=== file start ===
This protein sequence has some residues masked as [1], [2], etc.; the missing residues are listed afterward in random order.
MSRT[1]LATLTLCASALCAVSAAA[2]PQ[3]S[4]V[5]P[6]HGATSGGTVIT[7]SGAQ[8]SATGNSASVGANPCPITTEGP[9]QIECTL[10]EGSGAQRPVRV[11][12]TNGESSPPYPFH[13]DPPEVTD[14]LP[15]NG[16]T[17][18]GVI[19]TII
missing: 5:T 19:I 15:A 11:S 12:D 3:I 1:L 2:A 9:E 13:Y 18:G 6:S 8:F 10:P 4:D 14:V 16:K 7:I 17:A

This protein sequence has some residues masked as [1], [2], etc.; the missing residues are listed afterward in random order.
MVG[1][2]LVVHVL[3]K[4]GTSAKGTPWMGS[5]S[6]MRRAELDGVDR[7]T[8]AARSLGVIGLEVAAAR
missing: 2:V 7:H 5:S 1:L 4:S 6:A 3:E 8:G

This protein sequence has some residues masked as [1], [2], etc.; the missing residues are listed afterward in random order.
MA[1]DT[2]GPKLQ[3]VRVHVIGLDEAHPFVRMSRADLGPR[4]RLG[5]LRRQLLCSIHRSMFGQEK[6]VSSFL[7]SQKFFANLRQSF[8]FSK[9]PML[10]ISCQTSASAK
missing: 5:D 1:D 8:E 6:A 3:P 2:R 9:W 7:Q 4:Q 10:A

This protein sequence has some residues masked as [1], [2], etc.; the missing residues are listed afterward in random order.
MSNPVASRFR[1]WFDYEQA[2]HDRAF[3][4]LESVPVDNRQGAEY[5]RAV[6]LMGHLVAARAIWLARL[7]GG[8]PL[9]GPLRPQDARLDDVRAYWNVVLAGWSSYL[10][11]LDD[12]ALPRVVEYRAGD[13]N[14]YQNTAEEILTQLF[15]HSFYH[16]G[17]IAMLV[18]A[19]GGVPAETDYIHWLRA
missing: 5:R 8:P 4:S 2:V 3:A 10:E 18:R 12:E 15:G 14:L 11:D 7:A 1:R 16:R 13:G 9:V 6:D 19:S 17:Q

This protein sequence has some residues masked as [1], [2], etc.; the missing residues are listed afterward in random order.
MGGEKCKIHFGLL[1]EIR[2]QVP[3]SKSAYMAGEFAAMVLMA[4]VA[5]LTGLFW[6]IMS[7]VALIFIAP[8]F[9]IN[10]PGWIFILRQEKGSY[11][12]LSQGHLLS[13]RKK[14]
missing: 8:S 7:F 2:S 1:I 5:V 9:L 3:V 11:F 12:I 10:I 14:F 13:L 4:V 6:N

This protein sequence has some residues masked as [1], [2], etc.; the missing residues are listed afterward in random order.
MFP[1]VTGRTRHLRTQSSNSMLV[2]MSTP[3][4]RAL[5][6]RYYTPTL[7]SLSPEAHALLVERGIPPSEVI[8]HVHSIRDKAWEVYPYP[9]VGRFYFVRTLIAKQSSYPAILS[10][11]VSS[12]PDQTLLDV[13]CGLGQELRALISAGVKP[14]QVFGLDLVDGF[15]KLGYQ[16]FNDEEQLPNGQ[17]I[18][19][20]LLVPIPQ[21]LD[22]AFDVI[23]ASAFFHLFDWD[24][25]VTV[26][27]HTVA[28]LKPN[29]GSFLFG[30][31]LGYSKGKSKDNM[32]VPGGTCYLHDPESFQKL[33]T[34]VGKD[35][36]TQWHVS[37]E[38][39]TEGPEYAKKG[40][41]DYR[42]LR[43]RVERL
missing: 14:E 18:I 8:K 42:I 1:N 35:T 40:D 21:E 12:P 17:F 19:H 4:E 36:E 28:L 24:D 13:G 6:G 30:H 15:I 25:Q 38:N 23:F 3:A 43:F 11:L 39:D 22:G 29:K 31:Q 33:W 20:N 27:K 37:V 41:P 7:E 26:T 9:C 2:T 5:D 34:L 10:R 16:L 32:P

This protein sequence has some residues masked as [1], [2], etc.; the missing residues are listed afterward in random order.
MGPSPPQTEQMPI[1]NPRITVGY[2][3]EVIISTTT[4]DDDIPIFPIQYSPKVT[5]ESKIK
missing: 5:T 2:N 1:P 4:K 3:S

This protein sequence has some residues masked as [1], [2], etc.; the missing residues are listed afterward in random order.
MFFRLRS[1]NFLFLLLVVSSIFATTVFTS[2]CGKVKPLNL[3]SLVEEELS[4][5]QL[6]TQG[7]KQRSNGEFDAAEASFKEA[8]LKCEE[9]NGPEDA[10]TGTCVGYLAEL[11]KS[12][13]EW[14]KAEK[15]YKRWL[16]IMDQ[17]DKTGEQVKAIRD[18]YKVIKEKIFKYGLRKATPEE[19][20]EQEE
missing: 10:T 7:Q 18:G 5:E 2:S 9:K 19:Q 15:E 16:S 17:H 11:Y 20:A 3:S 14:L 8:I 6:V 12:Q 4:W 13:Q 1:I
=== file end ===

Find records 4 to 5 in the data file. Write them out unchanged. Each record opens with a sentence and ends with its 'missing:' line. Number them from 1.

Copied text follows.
This protein sequence has some residues masked as [1], [2], etc.; the missing residues are listed afterward in random order.
MSNPVASRFR[1]WFDYEQA[2]HDRAF[3][4]LESVPVDNRQGAEY[5]RAV[6]LMGHLVAARAIWLARL[7]GG[8]PL[9]GPLRPQDARLDDVRAYWNVVLAGWSSYL[10][11]LDD[12]ALPRVVEYRAGD[13]N[14]YQNTAEEILTQLF[15]HSFYH[16]G[17]IAMLV[18]A[19]GGVPAETDYIHWLRA
missing: 5:R 8:P 4:S 2:V 3:A 10:E 18:R 12:E 15:G 14:L 11:D 7:A 1:R 16:R 13:G 9:V 6:D 19:S 17:Q

This protein sequence has some residues masked as [1], [2], etc.; the missing residues are listed afterward in random order.
MGGEKCKIHFGLL[1]EIR[2]QVP[3]SKSAYMAGEFAAMVLMA[4]VA[5]LTGLFW[6]IMS[7]VALIFIAP[8]F[9]IN[10]PGWIFILRQEKGSY[11][12]LSQGHLLS[13]RKK[14]
missing: 8:S 7:F 2:S 1:I 5:V 9:L 3:V 11:F 12:I 10:I 14:F 13:L 4:V 6:N